Literary Pilgrimages

Anne here, pondering the idea of literary pilgrimages.  I've just flown a thousand miles north, to Brisbane, to attend a multi-author book signing, but though it's a book event, it's not a literary pilgrimage.
The kind of pilgrimage I mean is one to a place where either a beloved author wrote, or wrote about. I'm more in favor of the place written about, than the place where someone wrote. This post was what got me thinking about it. Avignon

One day I'd love to do a series of trips based on some of Mary Stewart's books. I've been to Corfu, where Mary Stewart and also Gerald Durrell were very much in my mind, but I'd love to recreate the journey her character Charity made in Madam Will You Talk, which starts in Avignon in Provence. I've been to Avignon (but did not dance on the bridge) but what I'd like to do is take a car, as her heroine did, or better still hire a driver to take me to all the places she visited. While rereading the book. Or possibly listening to an audio version while I gazed at the scenery. 

Naturally I would need to go to a wonderful restaurant to recreate the meal she had when Richard Byron finally caught up with her and ordered dinner.

I remember still those exquisite fluted silver dishes, each with its load of dainty colours . . . there were anchovies and tiny gleaming silver fish in red sauce, and savoury butter in curled strips of fresh lettuce; there were caviare and tomato and olives green and black, and small golden-pink mushrooms and cresses and beans. The waiter heaped my plate, and filled another glass with white wine. I drank half a glassful without a word, and began to eat. I was conscious of Richard Byron’s eyes on me, but he did not speak.

The waiters hovered beside us, the courses came, delicious and appetizing, and the empty plates vanished as if by magic. I remember red mullet, done somehow with lemons, and a succulent golden-brown fowl bursting with truffles and flanked by tiny peas, then a froth of ice and whipped cream dashed with kirsch, and the fine smooth caress of the wine through it all. Then, finally, apricots and big black grapes, and coffee. The waiter removed the little silver filtres, and vanished, leaving us alone in our alcove.

And possibly I would travel with a copy of Elizabeth David's French Provincial Cooking as well. . .

Mary Stewart's books would provide the background to some wonderful trips — she did loactions so well — Thunder on the Right and Spain, The Gabriel Hounds, Damascus, Airs Above the Ground and Austria, the list goes on. It's an idea for a tour company, I think — the Mary Stewart Tour company . . . I'd sign up like a shot.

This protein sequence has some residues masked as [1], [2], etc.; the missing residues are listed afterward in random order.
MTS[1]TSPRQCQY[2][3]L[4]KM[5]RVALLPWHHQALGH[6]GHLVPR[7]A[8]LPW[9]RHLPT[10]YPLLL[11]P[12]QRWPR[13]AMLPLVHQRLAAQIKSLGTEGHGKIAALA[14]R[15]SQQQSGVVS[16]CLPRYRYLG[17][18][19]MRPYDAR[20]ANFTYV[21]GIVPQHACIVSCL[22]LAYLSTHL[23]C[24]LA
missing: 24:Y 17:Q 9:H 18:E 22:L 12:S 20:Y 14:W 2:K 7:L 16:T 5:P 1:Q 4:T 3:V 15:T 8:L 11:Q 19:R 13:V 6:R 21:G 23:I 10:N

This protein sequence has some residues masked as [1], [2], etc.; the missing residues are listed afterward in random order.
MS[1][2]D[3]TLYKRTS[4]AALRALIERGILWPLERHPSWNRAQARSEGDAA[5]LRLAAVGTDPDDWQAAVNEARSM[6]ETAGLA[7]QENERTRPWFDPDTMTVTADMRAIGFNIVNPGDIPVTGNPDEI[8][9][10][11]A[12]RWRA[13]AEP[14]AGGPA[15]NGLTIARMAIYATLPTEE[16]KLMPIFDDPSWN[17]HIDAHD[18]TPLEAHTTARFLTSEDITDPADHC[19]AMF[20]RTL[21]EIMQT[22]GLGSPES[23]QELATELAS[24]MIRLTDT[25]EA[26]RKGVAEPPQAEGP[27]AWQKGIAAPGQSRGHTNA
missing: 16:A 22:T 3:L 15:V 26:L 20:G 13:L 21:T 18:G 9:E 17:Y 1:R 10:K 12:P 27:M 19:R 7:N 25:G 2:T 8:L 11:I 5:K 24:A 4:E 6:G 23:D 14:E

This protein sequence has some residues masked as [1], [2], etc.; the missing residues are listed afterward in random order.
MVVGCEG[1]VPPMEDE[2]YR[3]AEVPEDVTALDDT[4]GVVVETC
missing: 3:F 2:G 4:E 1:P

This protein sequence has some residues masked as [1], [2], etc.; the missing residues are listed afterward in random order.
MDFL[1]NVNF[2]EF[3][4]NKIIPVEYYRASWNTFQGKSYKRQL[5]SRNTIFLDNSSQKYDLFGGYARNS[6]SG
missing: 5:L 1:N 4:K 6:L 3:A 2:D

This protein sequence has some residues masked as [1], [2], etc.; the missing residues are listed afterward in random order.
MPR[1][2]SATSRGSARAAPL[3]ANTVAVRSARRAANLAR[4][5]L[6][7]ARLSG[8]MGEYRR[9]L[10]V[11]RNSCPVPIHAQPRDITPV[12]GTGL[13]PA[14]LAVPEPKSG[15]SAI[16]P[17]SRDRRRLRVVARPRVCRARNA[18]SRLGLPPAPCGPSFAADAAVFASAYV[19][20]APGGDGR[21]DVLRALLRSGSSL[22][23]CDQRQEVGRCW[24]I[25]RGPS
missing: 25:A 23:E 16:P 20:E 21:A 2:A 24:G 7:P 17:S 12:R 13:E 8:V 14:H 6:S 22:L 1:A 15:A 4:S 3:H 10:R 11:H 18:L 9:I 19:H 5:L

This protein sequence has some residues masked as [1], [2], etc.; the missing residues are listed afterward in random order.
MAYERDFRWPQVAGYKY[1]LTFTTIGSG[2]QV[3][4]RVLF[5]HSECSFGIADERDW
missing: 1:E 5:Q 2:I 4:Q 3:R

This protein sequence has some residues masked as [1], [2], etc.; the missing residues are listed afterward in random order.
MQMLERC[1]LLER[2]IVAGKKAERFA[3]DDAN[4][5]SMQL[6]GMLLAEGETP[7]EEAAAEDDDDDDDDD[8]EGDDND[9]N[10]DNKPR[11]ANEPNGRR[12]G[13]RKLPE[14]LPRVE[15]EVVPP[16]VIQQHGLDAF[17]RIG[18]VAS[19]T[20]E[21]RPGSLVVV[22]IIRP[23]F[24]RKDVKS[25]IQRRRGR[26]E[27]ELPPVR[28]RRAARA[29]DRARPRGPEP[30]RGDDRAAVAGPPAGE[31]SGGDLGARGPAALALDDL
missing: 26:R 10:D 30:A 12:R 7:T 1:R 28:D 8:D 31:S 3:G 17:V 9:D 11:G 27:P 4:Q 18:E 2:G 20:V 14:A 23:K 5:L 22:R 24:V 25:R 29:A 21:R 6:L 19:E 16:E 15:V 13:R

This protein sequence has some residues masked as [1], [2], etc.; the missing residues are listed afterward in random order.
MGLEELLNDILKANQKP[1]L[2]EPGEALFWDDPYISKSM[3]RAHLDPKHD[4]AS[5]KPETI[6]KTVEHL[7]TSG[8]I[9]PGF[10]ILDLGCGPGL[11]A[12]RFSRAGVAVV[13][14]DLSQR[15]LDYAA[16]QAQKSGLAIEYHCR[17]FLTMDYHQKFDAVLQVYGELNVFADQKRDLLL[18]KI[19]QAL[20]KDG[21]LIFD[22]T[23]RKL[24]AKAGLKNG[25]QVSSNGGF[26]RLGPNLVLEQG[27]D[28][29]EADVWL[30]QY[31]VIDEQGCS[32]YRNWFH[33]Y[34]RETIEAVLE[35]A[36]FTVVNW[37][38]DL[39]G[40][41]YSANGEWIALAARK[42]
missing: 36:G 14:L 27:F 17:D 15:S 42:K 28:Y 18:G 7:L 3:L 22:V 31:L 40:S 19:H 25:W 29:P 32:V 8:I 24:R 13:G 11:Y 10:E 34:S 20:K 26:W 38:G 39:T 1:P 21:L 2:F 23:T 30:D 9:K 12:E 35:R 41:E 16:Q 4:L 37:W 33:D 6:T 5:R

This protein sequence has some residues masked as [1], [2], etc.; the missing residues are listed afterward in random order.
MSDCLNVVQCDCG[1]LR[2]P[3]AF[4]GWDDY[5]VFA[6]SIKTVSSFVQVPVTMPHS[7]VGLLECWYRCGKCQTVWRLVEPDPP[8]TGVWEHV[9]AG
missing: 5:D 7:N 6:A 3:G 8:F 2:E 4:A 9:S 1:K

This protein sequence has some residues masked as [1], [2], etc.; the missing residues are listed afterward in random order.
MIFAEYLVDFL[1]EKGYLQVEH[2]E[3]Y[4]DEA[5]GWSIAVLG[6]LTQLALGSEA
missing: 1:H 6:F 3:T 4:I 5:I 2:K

MermaidStreetRyeBut there are so many other places I'd visit. I would love to go once more to Rye, in England, where so many of EF Benson's wonderful "Lucia" books were written. And his fictional town of Tilling is, in fact, Rye, and you can walk the cobbled streets past the Mermaid Inn, and visit the church, and look at Lamb house where he wrote, and which is first Mapp's and later Lucia's house, and find all the locations mentioned in the books. 

When I first vitited Rye, many years ago, I met an American girl staying at the same B&B, and of course were talked books and she said, "So you've come here because of EF Benson." 
"Who?" I said.

She was horrified, and dragged me up to the local bookshop and forced me to buy the first "Lucia" books. I enjoyed it, but wasn't a devotee until a few months later when I was on Corfu and found some books in English, The little shop had all the Lucia books by EF Benson. I bought another one — simply because it was in English and I was out of reading matter. I devoured it that night and went back and bought the rest of the series.  And instantly wanted to go back to Rye and look at the town properly. Delphi

That same year I travelled through Greece and was awe-inspired standing in the ruins of Delphi, and looking down the valley where Sophocles' Oedipus drove after consulting the Oracle who predicted he'd kill his father and marry his mother. I wasn't long out of university and all those ancient Greek tales were vivid in my mind everywhere I went in Greece. 

Jane Austen is an author who inspires a lot of literary pilgrimages. I've been to Bath several times, and had a lovely time exploring, but I was inspired as much by Georgette Heyer's Bath-set novels as Jane Austen and her books and history there. And I confess, I've never been to Bath and Chawton, the house where she lived and wrote. But I will one day.

Speaking of Georgette Heyer, I've done the Georgette Heyer Walk with the wonderful Jenny Haddon (who invented it.) It was a true joy to walk the London streets and have Jenny point out this location and that, while we reminisced about the books and various characters. I blogged about it here

Map_of_the_Hundred_Acre_WoodI grew up on AA Milne's poetry and Winnie the Pooh, and I had a rush of blood to the head some years back when I saw that his house was for sale. It's right beside all the places in the stories — the forest that became the Hundred Acre Wood, the bridge where Christopher Robin played Pooh sticks and more. Sadly I couldn't buy it, but a visit to the district is definitely on the list next time I go the the UK.

A place in the USA I'd love to visit is the Outer Banks of North Carolina. In that, I'm inspired by a historical romance called the Warfield Bride by Bronwyn Williams, which evokes that environment beautifully. I once shocked an author who I learned lived in that area by saying to her "Tell me about where you live." She thought I meant her to descibe her house, but once I explained she laughed. She knew Bronwyn Williams (the name Dixie Browning and her sister wrote historicals under) and happily obliged me.

My mother grew up reading the books of Zane Grey, and when I told her I was visiting Montana, she was so thrilled. She'd always wanted to go.  I came home with a big book of photos and she pored over them again and again.

I could continue listing the many places I'd love to visit, inspired by books and writers I love, but maybe it's time I stopped, and let you wenchly readers tell me about some of the literary pilgrimages you've made or would like to make.

110 thoughts on “Literary Pilgrimages”